Burns are injuries that damage the tissues of the skin. There are a few reasons why a person can be a victim of burns. A person can get fire burns, thermal burns, or electrical burns.
However, how severe the injury is, gets defined by the degree of burns. Burns are divided into degrees based on how much damage is done. The different burns degrees include First degree, Second degree, and Third-degree burns.
First-degree vs Second-degree vs Third-degree Burns
The main difference between first-degree burn, second-degree burn, and third-degree burn is that first-degree burn is when only the first layer of the skin is affected by the burns. On the other hand, a second-degree burn happens when the second layer of the skin gets burned along with the dermis layer of the skin. While a third-degree burn is when two full layers of skin get damaged by the burn.
First-degree burns are the less impacting form of burns as it only impacts the first and the outermost layer of the skin. First-degree burns can heal on their own without any medical treatment. The level of pain for a first-degree burn is bearable and gets better in a day or two.
Second-degree burns damage the second skin layer and almost the third layer of the skin. A second-degree burn can usually cause red patches where the burns happened. A second-degree burn can leave behind scars.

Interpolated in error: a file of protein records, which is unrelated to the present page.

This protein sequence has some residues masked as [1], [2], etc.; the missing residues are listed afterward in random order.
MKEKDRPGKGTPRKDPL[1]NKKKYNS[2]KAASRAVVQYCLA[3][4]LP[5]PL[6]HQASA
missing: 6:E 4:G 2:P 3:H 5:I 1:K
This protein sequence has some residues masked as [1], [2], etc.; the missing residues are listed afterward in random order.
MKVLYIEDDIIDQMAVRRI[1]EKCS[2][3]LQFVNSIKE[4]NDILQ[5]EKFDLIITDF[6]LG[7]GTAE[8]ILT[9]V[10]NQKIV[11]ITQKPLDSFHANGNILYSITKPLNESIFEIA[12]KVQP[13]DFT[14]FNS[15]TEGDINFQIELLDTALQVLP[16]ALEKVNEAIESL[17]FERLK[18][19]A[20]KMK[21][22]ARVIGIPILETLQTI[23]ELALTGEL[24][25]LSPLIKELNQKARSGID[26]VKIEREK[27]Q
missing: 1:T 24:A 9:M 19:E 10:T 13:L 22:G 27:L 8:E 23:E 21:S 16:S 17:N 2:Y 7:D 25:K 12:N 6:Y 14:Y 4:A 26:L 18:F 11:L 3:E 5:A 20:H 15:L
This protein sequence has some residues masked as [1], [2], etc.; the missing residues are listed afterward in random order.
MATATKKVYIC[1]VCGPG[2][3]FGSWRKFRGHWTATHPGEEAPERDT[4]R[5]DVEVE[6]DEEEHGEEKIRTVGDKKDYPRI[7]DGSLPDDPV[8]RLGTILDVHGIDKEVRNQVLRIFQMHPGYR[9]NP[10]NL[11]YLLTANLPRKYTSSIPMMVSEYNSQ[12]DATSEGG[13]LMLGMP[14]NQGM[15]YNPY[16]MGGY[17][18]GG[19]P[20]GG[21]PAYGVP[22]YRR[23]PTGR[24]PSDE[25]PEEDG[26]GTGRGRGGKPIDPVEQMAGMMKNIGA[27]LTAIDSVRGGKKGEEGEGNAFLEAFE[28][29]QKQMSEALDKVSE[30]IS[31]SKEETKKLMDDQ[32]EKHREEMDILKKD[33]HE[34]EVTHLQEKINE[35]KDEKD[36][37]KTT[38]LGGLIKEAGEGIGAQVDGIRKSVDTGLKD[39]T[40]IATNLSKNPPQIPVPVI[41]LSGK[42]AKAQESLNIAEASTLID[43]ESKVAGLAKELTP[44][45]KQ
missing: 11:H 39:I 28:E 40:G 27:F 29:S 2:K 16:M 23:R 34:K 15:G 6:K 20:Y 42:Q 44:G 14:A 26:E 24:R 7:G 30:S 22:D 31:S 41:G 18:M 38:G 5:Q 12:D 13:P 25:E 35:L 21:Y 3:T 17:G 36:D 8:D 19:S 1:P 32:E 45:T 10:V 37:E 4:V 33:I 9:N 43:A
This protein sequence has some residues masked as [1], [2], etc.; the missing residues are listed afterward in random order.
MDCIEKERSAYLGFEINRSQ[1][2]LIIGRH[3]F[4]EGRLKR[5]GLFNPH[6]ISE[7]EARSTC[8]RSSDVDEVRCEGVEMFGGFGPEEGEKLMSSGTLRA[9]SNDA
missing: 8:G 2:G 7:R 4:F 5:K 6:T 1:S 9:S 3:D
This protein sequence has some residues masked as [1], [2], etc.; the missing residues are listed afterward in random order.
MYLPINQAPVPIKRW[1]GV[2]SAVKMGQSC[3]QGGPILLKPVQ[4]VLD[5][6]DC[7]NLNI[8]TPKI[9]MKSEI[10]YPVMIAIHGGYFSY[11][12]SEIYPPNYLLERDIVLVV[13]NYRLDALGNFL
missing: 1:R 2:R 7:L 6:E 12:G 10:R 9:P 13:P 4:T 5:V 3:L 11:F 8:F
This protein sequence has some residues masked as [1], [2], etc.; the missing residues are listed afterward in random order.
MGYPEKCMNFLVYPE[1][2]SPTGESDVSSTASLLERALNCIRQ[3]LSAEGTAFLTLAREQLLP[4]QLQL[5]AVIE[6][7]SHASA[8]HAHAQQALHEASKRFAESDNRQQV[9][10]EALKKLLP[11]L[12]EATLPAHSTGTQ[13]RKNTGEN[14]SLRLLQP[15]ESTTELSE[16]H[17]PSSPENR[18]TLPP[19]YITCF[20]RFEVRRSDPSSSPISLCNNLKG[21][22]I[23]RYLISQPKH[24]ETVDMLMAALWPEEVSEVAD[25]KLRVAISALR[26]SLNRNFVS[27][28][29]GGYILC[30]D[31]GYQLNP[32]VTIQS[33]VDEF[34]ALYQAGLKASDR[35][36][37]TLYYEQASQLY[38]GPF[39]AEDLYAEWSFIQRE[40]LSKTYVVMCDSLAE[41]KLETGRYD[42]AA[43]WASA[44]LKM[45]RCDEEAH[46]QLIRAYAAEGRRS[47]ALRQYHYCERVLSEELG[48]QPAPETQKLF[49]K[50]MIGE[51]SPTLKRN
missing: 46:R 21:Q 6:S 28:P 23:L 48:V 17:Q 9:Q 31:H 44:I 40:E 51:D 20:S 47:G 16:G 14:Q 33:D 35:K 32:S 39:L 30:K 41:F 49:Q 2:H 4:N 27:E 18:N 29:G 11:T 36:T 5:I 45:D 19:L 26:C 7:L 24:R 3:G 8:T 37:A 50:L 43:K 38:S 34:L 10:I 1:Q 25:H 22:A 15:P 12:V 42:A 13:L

Third-degree burns are also known as full-blown burns. Third-degree burns often destroy the full two layers of the skin. After a third-degree burn, the skin can appear to be black, yellow, white, or brown.
Comparison Table Between First, Second, and Third-degree Burns
|Parameters of Comparison||First-degree||Second-degree||Third-degree|
|Definition||First-degree burns are when the outer skin of the body gets burned.||Second-degree burns happen when the outer layer plus the dermis layer of the skin gets burned.||Third-degree burns happen when the two layers of skin get burned.|
|Also called||First-degree burns are even called superficial burns.||Second-degree burns are even called semi-thickness burns.||Third-degree burns are also called complete or complete-thickness burns.|
|Signs and symptoms||The symptoms of a first-degree burn include redness of the affected area, dry and peeling skin.||The symptoms of second-degree burn include blisters, deep redness, pain when touched, the skin looking wet and shiny.||The symptoms of a third-degree burn are Swelling, dry skin that feels leathery, skin that is brown, black, or yellow.|
|Causes||A first-degree burn can happen due to exposure to hot sun for a long time, or contact with some hot object for a fraction of seconds.||A second-degree burn can happen due to flames, getting in contact with some hot object, or even sunburns.||The causes of a third-degree usually include a scalding liquid, flames of a fire, or chemical source.|
|Treatment||To treat first-degree burns, a cold compress can be used followed by the application of lotions or over-the-counter ointments.||Second-degree burns are usually treated by cleaning them and dressing them regularly along with medications as prescribed.||A third-degree burn can be treated by cleaning and removing the dead skin from the affected area. After that, antibiotics and ointment can be used as prescribed.|